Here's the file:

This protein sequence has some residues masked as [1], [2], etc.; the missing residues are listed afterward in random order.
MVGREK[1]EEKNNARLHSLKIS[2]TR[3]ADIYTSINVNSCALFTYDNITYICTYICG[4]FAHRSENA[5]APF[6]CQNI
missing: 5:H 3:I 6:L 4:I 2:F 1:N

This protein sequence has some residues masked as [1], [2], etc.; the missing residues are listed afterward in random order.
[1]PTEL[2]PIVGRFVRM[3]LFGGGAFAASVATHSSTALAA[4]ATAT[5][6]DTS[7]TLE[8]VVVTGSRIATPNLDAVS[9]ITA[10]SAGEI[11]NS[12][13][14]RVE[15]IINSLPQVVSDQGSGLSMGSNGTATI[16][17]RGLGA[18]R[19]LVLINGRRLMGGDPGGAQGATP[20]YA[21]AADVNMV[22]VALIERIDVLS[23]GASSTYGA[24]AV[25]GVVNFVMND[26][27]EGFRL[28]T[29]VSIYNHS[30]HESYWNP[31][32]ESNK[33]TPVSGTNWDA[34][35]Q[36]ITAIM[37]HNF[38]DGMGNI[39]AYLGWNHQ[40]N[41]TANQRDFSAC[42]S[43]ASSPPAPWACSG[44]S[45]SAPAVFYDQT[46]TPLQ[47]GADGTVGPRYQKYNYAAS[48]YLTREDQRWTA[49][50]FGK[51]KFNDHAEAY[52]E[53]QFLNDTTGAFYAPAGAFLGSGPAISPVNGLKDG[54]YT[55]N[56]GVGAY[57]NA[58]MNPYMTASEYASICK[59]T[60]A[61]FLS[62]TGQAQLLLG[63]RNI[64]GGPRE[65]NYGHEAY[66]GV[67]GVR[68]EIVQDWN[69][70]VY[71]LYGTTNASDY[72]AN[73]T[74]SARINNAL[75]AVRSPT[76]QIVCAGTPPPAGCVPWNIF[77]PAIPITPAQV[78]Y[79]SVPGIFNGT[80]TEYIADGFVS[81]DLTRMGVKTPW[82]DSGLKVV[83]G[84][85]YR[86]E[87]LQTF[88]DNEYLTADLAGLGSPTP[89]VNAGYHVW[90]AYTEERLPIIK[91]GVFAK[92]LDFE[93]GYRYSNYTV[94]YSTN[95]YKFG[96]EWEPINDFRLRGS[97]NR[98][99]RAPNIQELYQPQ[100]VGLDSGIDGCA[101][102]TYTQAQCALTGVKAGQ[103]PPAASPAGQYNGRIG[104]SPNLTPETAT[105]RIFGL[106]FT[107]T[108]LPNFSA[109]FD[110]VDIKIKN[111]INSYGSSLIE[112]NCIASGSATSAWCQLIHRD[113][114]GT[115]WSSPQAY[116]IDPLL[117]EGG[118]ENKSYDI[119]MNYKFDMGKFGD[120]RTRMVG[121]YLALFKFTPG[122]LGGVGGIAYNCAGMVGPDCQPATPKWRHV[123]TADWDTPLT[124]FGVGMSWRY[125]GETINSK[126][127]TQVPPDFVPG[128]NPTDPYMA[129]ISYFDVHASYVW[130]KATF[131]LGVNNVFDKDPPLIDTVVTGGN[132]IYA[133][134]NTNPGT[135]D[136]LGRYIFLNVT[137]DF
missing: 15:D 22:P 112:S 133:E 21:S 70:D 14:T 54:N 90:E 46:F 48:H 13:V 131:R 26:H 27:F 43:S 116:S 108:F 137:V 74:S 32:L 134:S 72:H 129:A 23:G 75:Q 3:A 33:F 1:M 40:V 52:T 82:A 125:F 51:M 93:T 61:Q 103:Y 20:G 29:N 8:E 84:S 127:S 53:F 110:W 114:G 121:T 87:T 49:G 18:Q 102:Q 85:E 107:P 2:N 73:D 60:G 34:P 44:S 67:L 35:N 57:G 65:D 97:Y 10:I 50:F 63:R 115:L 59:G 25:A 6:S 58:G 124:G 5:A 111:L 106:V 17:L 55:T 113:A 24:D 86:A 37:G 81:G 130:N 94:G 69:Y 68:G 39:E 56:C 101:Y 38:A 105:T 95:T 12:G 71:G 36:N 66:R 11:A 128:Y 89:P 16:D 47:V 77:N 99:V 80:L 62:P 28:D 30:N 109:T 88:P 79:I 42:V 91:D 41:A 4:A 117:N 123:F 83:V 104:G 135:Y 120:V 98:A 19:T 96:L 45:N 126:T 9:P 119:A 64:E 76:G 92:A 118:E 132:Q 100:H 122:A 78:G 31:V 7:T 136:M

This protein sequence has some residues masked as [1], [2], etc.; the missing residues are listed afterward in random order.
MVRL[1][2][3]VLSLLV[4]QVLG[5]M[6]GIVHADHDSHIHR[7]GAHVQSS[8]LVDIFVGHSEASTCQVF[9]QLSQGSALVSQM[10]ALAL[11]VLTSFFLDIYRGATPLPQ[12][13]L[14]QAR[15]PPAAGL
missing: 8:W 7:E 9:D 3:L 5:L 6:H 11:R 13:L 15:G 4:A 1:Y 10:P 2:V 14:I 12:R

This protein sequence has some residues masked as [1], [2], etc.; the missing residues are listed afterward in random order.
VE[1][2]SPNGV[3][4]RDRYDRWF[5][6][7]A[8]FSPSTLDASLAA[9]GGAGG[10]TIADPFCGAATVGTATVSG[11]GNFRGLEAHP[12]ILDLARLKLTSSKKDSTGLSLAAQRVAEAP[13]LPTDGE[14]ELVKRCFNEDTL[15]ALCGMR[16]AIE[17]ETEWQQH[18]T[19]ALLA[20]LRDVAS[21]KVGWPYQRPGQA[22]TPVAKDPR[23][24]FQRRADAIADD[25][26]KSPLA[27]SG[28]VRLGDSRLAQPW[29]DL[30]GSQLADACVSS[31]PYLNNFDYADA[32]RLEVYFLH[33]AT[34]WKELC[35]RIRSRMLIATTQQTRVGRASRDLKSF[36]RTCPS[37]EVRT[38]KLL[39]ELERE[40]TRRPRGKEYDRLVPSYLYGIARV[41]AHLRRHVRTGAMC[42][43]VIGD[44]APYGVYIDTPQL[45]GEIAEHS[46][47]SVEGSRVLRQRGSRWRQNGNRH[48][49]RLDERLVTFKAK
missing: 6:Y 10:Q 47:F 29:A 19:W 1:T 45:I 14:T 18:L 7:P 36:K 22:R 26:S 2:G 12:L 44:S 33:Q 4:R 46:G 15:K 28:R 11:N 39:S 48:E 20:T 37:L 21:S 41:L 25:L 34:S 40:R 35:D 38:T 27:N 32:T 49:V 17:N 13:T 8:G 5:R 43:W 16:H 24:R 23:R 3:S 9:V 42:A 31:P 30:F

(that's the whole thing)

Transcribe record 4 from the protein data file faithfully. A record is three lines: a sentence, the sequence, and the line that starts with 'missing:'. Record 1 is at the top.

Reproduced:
This protein sequence has some residues masked as [1], [2], etc.; the missing residues are listed afterward in random order.
VE[1][2]SPNGV[3][4]RDRYDRWF[5][6][7]A[8]FSPSTLDASLAA[9]GGAGG[10]TIADPFCGAATVGTATVSG[11]GNFRGLEAHP[12]ILDLARLKLTSSKKDSTGLSLAAQRVAEAP[13]LPTDGE[14]ELVKRCFNEDTL[15]ALCGMR[16]AIE[17]ETEWQQH[18]T[19]ALLA[20]LRDVAS[21]KVGWPYQRPGQA[22]TPVAKDPR[23][24]FQRRADAIADD[25][26]KSPLA[27]SG[28]VRLGDSRLAQPW[29]DL[30]GSQLADACVSS[31]PYLNNFDYADA[32]RLEVYFLH[33]AT[34]WKELC[35]RIRSRMLIATTQQTRVGRASRDLKSF[36]RTCPS[37]EVRT[38]KLL[39]ELERE[40]TRRPRGKEYDRLVPSYLYGIARV[41]AHLRRHVRTGAMC[42][43]VIGD[44]APYGVYIDTPQL[45]GEIAEHS[46][47]SVEGSRVLRQRGSRWRQNGNRH[48][49]RLDERLVTFKAK
missing: 6:Y 10:Q 47:F 29:A 19:W 1:T 45:I 14:T 18:L 7:P 36:K 22:R 26:S 2:G 12:L 44:S 33:Q 4:R 46:G 15:K 28:R 11:N 39:S 48:E 20:T 37:L 21:S 41:L 25:L 34:S 40:R 35:D 38:T 27:N 32:T 49:V 17:N 13:T 8:G 5:R 43:W 16:H 24:R 23:R 3:S 9:V 42:A 31:P 30:F